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Benefits of Cancer Immunotherapy

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A Targeted Answer to Cancer

Like many patients and caregivers on a cancer treatment journey, you may be familiar with traditional treatments such as chemotherapy and radiation.

Several important features of immunotherapy make for a more specific answer to cancer.

Cancer immunotherapy can work on many different types of cancer

  • Immunotherapy enables the immune system to recognize and target cancer cells, making it a universal answer to cancer
  • The list of cancers that are currently treated using immunotherapy is extensive. See the full list of Immunotherapies by cancer type.
  • Immunotherapy has been an effective treatment for patients with certain types of cancer that have been resistant to chemotherapy and radiation treatment (e.g., melanoma)

Cancer immunotherapy offers the possibility for long-term cancer remission

  • Immunotherapy can “train” the immune system to remember cancer cells. This “immunomemory” may result in longer-lasting remissions
  • Clinical studies on long-term overall survival have shown that the beneficial responses to cancer immunotherapy treatment are durable—that is, they can be maintained even after treatment is completed

Cancer immunotherapy may not cause the same side effects as chemotherapy and radiation

  • Cancer immunotherapy is focused on the immune system and is often more targeted than conventional cancer treatments such as chemotherapy or radiation
  • Both chemotherapy and radiation damage healthy cells, leading to common side effects such as hair loss and nausea/vomiting. These side effects may be less likely with immunotherapy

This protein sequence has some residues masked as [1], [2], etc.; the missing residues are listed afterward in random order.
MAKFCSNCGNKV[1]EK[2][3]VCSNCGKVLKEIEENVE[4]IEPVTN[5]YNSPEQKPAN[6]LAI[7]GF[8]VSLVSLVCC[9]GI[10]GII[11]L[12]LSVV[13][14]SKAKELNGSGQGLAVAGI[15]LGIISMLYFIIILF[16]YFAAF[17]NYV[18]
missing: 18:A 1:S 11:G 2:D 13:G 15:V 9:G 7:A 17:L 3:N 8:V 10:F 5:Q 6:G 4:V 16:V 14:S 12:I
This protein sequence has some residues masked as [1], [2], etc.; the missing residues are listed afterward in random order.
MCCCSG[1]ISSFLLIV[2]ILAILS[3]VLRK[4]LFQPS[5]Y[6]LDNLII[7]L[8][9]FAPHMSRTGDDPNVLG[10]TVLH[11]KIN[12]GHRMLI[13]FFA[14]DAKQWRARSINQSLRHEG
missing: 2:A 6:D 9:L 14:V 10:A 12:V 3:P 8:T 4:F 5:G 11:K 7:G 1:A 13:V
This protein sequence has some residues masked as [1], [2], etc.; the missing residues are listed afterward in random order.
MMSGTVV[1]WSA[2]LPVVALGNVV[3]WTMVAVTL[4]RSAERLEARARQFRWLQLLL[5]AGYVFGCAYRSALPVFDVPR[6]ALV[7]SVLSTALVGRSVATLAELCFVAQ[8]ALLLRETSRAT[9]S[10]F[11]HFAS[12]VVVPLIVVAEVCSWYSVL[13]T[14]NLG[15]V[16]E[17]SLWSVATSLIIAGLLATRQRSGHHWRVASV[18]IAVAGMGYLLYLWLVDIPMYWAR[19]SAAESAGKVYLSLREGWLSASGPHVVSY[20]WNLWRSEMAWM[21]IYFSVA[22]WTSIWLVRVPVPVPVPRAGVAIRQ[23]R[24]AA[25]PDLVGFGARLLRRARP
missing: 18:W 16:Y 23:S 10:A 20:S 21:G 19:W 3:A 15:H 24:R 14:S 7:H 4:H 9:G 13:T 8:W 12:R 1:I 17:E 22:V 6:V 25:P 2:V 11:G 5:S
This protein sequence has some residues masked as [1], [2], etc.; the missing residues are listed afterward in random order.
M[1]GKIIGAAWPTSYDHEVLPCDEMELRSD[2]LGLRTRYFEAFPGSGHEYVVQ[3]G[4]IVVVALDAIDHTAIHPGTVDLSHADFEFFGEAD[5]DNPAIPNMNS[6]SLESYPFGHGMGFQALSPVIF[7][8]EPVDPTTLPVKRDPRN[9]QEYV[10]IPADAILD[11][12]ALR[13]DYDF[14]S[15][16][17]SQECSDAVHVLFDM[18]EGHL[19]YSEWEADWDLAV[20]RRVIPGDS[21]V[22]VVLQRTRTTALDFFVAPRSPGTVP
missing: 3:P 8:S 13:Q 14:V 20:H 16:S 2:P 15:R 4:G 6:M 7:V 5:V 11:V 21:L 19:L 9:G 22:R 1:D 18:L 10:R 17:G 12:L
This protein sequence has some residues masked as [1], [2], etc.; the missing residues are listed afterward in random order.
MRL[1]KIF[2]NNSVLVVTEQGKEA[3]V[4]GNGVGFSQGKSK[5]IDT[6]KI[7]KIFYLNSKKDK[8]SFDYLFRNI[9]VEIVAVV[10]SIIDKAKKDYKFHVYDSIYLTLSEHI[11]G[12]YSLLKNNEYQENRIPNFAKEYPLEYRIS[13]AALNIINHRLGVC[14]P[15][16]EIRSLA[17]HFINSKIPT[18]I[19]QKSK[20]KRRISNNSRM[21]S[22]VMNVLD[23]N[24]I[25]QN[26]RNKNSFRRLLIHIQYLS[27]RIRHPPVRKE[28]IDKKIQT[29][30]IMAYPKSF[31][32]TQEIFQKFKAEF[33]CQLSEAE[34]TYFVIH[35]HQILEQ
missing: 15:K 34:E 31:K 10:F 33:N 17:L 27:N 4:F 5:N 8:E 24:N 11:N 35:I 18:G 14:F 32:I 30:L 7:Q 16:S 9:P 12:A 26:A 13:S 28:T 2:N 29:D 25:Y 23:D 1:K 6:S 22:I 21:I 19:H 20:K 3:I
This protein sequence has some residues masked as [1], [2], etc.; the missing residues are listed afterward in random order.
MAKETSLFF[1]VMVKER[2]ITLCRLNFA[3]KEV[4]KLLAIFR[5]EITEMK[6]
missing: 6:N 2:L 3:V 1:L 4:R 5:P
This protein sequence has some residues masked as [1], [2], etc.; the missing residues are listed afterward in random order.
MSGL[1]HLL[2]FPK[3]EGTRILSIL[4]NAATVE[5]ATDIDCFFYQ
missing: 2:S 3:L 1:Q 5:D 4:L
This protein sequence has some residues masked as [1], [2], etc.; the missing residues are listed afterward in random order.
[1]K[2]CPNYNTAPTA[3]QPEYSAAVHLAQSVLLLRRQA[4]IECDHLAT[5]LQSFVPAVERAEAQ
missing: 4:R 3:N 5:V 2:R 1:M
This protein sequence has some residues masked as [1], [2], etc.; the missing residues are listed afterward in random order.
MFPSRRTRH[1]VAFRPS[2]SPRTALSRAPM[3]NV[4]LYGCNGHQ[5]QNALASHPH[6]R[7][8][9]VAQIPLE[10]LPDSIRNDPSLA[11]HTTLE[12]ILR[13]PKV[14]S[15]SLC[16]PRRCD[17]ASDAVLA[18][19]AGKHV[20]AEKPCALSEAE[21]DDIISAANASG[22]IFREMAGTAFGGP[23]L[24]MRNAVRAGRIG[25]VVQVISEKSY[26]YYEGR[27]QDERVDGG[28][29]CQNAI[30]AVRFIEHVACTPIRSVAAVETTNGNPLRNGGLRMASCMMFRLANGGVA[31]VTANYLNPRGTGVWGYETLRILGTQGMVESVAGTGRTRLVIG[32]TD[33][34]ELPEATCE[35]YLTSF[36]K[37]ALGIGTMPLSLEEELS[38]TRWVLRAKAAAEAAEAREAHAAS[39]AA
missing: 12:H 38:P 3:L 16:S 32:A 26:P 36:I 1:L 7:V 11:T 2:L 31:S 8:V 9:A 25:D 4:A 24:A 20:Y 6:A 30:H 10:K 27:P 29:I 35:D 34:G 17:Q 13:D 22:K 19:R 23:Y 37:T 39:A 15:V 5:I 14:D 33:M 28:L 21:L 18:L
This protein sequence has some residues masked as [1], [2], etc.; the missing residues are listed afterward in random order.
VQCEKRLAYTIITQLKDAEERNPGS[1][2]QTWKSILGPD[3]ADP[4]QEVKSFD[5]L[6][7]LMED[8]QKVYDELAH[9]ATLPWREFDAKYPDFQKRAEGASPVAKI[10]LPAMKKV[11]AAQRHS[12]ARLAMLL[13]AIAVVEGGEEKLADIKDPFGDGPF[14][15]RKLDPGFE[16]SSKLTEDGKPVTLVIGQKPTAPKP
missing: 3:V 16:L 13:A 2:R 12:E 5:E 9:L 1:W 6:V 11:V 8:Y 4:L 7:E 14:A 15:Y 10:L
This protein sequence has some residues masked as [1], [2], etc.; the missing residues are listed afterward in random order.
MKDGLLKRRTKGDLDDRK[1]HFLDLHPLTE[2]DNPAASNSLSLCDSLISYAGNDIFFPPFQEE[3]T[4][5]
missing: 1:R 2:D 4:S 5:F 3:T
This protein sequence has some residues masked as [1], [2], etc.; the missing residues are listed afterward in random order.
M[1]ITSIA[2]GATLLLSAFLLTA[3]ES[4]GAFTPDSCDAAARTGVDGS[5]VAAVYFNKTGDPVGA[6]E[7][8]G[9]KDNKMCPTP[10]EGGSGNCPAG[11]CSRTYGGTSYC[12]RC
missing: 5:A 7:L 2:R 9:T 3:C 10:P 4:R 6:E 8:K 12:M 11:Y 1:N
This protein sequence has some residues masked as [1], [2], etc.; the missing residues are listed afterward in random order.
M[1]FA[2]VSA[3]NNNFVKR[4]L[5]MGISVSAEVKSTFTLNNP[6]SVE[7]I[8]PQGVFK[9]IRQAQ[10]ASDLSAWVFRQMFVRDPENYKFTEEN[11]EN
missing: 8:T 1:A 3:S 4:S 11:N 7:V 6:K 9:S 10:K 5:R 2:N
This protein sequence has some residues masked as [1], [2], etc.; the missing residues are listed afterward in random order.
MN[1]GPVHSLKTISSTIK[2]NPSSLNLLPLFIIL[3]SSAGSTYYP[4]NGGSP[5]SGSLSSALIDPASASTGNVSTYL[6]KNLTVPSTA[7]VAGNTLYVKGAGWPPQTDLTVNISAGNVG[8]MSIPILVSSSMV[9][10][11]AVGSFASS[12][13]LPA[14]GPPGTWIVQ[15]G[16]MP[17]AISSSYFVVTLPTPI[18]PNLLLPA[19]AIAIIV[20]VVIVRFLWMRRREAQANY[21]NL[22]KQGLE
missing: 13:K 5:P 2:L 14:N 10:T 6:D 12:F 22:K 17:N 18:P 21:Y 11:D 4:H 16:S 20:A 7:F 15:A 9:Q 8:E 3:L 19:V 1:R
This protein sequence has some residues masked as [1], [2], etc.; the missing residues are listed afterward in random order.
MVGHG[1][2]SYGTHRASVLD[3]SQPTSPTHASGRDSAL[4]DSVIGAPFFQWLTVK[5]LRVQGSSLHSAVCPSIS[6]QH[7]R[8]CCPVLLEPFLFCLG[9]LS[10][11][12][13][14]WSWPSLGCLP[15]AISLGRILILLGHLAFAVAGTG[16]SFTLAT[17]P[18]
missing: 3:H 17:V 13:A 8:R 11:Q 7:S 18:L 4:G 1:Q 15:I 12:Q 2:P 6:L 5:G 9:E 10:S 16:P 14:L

• Side effects of cancer immunotherapy will vary depending on which type of immunotherapy is used. They are usually related to stimulation of the immune system and can range from minor symptoms of inflammation (e.g., fever) to major conditions similar to autoimmune disorders

Frequently Asked Questions

What is cancer immunology?

Cancer immunology studies the relationship between cancer and the body’s immune system, including its innate ability to prevent or eliminate cancer cells, called immunosurveillance. Research shows that the body’s natural defense mechanisms can recognize and target cancer cells. Cancer immunologists focus on developing immunotherapies to boost those natural defenses.

What are immunotherapies?

Cancer immunotherapies also are known as biologic therapy, biotherapy, or biological response modifier therapy, and include cancer vaccines, monoclonal antibodies, and T cell transfer. These effective ways for preventing, managing, or treating different cancers can be used in conjunction with surgery, chemotherapy, or radiation.

Is cancer immunology a new field of research?

Immunology originated with research done by Dr. William B. Coley (1862-1936), a cancer surgeon and father of CRI founder Helen Coley Nauts. He discovered that “killed” bacteria stimulated the immune system to attack cancer cells. Cancer immunology is a relatively young field, but advances in treatment are aided by donor support.

What breakthroughs has CRI funding helped to make possible?

With donor support, CRI has funded decades of innovative cancer research by top scientists worldwide. For example, CRI funding contributed to Ian Frazer’s groundbreaking vaccine to prevent infection from four types of the human papillomavirus, which accounts for 70 percent of all cervical cancers worldwide. 

*Immunotherapy results may vary from patient to patient.

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Patient education information supported by a charitable donation from Bristol-Myers Squibb Company.
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